Milking takes place twice a day at 5:00 AM and at 4:00PM.  Seven dairy workers make sure that cows are milked and fed at specific times each day.

One of the primary motivators for establishing Bulembu Dairy was to supply children in the Child Care Program with milk and dairy based products at a reduced cost. Due to the increase in milk production we have exceeded original expectations.  Not only are we producing enough milk to serve our Child Care needs, but the rest of the Bulembu community are able to purchase locally produced milk products as competitive prices.  As well, we have been able to increase our market share outside of Bulembu and are now supplying an extra 14,000L of milk based products into the Swaziland market per month. The Bulembu store in Piggs Peak is our primary point of product distribution and is contributing just over 50% of the sales.

Future expansion of the dairy will include a goat herd which will supply to the child care program. The prime reason for taking on the goat project is to replace the formula for the lactose intolerant babies. 

Cows are fed while being milked.

Cows being milked.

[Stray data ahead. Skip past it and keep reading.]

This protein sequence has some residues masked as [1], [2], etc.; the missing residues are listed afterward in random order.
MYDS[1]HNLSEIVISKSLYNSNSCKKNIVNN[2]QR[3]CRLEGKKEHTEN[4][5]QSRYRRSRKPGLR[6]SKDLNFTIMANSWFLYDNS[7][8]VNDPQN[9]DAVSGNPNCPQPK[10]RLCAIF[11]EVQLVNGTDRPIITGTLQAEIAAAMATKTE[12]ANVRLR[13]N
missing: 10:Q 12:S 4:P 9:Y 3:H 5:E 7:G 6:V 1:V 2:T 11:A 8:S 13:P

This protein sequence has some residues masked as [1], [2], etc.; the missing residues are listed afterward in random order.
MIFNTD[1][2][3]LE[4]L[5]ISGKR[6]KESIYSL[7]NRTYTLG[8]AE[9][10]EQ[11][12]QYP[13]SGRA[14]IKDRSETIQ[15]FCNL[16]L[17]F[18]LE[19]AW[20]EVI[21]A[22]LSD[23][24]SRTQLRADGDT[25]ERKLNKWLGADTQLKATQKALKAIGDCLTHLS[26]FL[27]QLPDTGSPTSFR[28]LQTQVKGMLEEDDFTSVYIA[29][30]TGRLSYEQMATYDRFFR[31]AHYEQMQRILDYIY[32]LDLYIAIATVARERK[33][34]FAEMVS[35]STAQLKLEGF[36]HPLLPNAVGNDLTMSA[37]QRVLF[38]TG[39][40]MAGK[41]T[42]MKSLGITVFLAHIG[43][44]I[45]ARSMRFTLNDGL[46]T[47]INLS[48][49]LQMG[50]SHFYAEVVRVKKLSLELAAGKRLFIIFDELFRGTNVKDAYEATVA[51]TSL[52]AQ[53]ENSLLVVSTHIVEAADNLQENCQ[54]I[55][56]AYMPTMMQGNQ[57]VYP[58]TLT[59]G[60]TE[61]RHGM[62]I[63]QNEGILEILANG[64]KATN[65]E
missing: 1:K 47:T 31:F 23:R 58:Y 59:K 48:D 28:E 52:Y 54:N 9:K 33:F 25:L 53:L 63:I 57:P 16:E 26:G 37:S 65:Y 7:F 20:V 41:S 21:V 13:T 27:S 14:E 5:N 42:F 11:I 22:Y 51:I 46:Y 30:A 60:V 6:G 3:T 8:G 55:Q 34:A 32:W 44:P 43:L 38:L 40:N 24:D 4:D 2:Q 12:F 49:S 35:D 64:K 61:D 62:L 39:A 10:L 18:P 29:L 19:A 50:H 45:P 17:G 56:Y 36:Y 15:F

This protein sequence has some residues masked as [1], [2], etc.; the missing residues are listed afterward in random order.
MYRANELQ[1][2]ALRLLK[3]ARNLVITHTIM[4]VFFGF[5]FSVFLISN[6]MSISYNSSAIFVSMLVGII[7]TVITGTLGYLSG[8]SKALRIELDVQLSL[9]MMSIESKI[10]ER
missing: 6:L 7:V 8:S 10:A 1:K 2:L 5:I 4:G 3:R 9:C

This is where the milk is collected after milking.

Dairy pastures.
Dairy pastures.

Tuesday, September 14, 2010

Sweet As Honey




Packaged Bulembu Honey
Bulembu honey is definitely beginning to build up a great reputation for its honey and is in high demand with the local people of Swaziland and foreigners who visit Bulembu. The honey department  harvests around 11 tons of honey per year and now has just under 1,000 hives. The aim is to decrease the number of total hives and increase the productivity of each hive to continue to meet the demand. It is a bit of a challenge protecting the honey from honey badgers and other thieves when there are so many hives to keep and eye on.

This year a number of aloe trees have been planted around the hives so that production of honey can continue without artificial food even during the off-season. This will definitely boost production as Bulembu Honey is supplying local retailers, hotels, lodges and is beginning to tap into the South African market as well. Although this year has had numerous challenges with the harvesting season (excessive rain, high winds, etc) there is still tons to be excited about – including more of that honey that everyone is talking about.